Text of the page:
The second chapter (pp. 25–57) discusses the various biblical sources which were reviewed in order to uncover the various perspectives contemporary with the events: i.e., Jeremiah, Ezekiel, Lamentations, and the following Psalms—9–10, 42–43, 44, 74, 77, 79, 80, 89, 90, 94, 102, 103, 106, 123 and 137—which in the author's opinion were written during that period. Those sources are categorized by genre and book. Rom-Shiloni prefers the poetic and prophetic sources over the historiographic ones for two reasons: according to Shiloni, “prophecy and poetry express the technicolorism and the debate between viewpoints in religious theology, whereas historiography expresses an official and monotonous viewpoint” (p. 25). Moreover “prophecy and poetry differ from historiography in their perspective, the former more likely to give an ad hoc and almost contemporary testimonial, whereas the latter provides a retrospective account of occurrences” (p. 27).

The third chapter (pp. 58–85) elaborates on ways to “harvest” these variegated opinions and voices, those of prophets, poets, as well as “other voices.” This chapter presents the method by which the authenticity of the different voices is determined. She suggests that this is achieved with the help of several criteria such as textual criticism, repetitions of a statement or an idea, and concordance with other voices or general positions known to us from other scriptures.

The second part of the book is equivalent to the second volume of the author's dissertation, and focuses on providing the data that will be evaluated in the third part of the book (the two additional appendices at the end of the book also list such information).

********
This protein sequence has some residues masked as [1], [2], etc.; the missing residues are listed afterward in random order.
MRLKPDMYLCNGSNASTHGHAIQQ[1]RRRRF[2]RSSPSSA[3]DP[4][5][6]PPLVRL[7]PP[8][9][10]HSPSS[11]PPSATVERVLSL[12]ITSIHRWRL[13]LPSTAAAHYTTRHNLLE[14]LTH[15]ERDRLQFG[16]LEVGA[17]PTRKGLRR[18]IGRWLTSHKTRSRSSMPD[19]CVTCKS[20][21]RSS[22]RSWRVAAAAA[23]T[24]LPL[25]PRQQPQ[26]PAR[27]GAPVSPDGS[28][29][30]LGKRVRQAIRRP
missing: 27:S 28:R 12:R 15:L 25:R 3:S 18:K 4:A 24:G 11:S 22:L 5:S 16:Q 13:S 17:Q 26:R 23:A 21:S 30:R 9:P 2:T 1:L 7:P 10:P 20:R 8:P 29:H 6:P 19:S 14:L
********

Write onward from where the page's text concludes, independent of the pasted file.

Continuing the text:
Appendix 1 (pp. 86–87) offers a reference list of all statements referring to God in the books of the prophets. Appendix 2 (pp. 88–132) consists of two parts. The first is a detailed list of those statements referring to God from the corpus described above (i.e., Jeremiah, Ezekiel, Lamentations and Psalms) according to the type of the statement, the function of the statement in its context, and the underlying theological point of view. The second part is essentially a set of charts summarizing and sorting the information drawn from those statements.

After laying the theoretical foundation in the first part and the concrete evidence in the second, the third part of the book deals with “the conceptions of God.”

The fourth chapter (pp. 135–61), “The LORD as a King: the Anthropomorphic Metaphor and the Conception of God,” concentrates on the various aspects of God as a king. This chapter also contains a concise discussion regarding the tension between the prohibition of using a physical representation of the divine, that is, the making of an idol or a mask, and the most prevalent use of anthropomorphism in biblical imagery. The two key functions filled by kings in the ancient Near East (and for that matter, in most other cultures as well) are the deity leading his people in the battlefield and judging them. Thus, it is only natural that the two following chapters deal with these aspects of God and their conceptions as understood by different “voices.”